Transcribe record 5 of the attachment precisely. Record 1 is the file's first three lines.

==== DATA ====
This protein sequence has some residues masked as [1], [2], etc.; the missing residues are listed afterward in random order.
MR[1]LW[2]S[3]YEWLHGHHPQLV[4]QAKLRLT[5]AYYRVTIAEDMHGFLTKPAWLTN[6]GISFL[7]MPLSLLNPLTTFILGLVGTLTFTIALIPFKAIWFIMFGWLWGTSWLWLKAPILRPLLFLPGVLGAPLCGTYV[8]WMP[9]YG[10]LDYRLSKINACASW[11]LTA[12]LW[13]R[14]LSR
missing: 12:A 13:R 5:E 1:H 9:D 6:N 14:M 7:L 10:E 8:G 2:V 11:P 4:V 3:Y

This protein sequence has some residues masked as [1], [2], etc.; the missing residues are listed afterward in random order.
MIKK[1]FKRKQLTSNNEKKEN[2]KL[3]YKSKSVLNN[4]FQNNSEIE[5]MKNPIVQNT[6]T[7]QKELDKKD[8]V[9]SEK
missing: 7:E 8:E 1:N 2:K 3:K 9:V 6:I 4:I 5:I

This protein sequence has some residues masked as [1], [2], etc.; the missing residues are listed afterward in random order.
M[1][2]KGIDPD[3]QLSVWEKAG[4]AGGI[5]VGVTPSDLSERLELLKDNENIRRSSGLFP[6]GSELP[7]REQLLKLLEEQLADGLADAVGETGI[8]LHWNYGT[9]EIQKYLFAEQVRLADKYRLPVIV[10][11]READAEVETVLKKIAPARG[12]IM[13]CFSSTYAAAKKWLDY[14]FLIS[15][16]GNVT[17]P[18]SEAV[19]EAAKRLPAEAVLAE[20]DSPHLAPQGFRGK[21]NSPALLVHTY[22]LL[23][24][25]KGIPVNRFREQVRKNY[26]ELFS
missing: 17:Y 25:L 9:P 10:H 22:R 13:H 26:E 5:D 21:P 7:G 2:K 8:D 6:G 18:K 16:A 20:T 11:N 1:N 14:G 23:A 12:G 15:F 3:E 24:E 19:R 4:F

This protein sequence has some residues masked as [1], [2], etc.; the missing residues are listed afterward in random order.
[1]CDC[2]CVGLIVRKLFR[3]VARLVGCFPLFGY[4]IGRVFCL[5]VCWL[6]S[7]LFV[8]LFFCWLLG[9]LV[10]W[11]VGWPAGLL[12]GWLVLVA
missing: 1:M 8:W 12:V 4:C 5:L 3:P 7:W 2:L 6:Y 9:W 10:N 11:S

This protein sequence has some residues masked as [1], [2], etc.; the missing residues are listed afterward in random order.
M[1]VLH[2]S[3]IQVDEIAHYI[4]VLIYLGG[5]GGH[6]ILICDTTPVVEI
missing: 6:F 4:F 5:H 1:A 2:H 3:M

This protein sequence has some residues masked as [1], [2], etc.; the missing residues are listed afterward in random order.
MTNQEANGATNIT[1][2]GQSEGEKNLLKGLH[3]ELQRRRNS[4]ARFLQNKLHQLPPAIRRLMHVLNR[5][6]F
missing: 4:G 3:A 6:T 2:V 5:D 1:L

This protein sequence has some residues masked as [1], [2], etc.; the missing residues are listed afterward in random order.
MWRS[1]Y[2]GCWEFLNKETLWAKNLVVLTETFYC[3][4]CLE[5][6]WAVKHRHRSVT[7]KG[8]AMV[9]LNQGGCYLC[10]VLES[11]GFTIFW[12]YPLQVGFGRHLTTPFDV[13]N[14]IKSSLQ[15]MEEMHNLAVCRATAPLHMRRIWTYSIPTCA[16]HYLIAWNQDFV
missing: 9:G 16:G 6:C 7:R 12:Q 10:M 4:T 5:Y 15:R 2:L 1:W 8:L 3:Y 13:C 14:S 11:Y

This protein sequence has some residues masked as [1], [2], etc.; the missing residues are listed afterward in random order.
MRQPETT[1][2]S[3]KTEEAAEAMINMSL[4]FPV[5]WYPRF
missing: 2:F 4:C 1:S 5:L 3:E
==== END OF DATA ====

This protein sequence has some residues masked as [1], [2], etc.; the missing residues are listed afterward in random order.
M[1]VLH[2]S[3]IQVDEIAHYI[4]VLIYLGG[5]GGH[6]ILICDTTPVVEI
missing: 6:F 4:F 5:H 1:A 2:H 3:M